It's been estimated that the state needs about $4 billion to fulfill its constitutional promise to fully pay for basic education by 2018. The Supreme Court has ordered the Legislature to show meaningful progress toward that goal during this session. The state also faces an estimated $975 million shortfall for the next biennium.
Gov. Jay Inslee said the court had done the right thing.
"The supermajority requirement gave a legislative minority the power to squelch ideas even when those ideas had majority support. That is inconsistent with our fundamental form of representative democracy," Inslee said in a statement.
State Sen. Pam Roach, R-Auburn, said the court had opened the "floodgates of taxation" with its ruling. The chairwoman of the Senate Governmental Operations Committee has already proposed a constitutional amendment to make the two-thirds majority permanent.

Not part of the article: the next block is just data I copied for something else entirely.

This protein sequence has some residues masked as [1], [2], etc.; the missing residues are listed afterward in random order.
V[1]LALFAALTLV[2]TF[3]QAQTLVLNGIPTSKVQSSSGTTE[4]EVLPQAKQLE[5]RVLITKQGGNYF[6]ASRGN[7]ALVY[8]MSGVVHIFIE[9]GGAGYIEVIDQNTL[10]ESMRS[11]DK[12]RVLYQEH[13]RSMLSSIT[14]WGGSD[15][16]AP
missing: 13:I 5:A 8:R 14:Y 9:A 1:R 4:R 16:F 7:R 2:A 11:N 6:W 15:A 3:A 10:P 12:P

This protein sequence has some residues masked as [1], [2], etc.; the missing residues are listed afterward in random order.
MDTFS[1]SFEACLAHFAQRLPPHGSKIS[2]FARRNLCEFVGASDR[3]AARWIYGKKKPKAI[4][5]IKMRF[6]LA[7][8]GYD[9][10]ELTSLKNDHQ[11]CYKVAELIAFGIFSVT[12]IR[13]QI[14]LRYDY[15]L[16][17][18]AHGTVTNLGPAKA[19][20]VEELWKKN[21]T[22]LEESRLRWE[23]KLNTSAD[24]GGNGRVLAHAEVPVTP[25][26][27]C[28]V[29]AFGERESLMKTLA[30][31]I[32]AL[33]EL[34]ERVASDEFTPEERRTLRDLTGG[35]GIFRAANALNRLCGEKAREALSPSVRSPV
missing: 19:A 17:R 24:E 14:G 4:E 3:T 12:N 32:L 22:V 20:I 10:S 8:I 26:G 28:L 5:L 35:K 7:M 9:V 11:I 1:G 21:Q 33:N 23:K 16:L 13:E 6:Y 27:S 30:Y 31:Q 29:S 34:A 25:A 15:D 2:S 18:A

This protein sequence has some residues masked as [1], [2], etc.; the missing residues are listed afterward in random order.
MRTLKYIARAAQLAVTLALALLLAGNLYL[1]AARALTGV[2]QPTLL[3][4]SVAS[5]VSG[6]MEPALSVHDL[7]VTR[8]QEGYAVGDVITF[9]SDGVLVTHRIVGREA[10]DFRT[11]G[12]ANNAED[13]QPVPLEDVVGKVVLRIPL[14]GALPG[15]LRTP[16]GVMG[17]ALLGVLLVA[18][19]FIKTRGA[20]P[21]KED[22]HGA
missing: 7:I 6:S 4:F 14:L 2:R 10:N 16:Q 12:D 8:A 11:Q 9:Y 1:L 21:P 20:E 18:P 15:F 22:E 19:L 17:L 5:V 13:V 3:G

The Republican-controlled Senate Ways and Means Committee passed Roach's measure 13-10 Thursday afternoon, with all Republicans voting in favor and all Democrats except Sen. Rodney Tom, of Medina, voting against.
To pass a constitutional amendment, the Legislature must approve the measure by a two-thirds majority and then it goes to the people for a simple majority vote.
Senate Republicans initially said they were exploring the possibility of changing Senate rules to still require a two-thirds vote on tax issues, but later reversed course and said that was off the table.
The two-thirds majority rule has been approved in a series of initiatives pushed by activist Tim Eyman. Voters most recently approved the supermajority rule last November.
In a statement reacting to the court decision, Eyman wrote that the voters were more enthusiastic about his most recent tax initiative than they were about the new governor. He said he agreed with a dissent by Justice Jim Johnson that "democracy will carry the day," and the voters will not be denied their rights.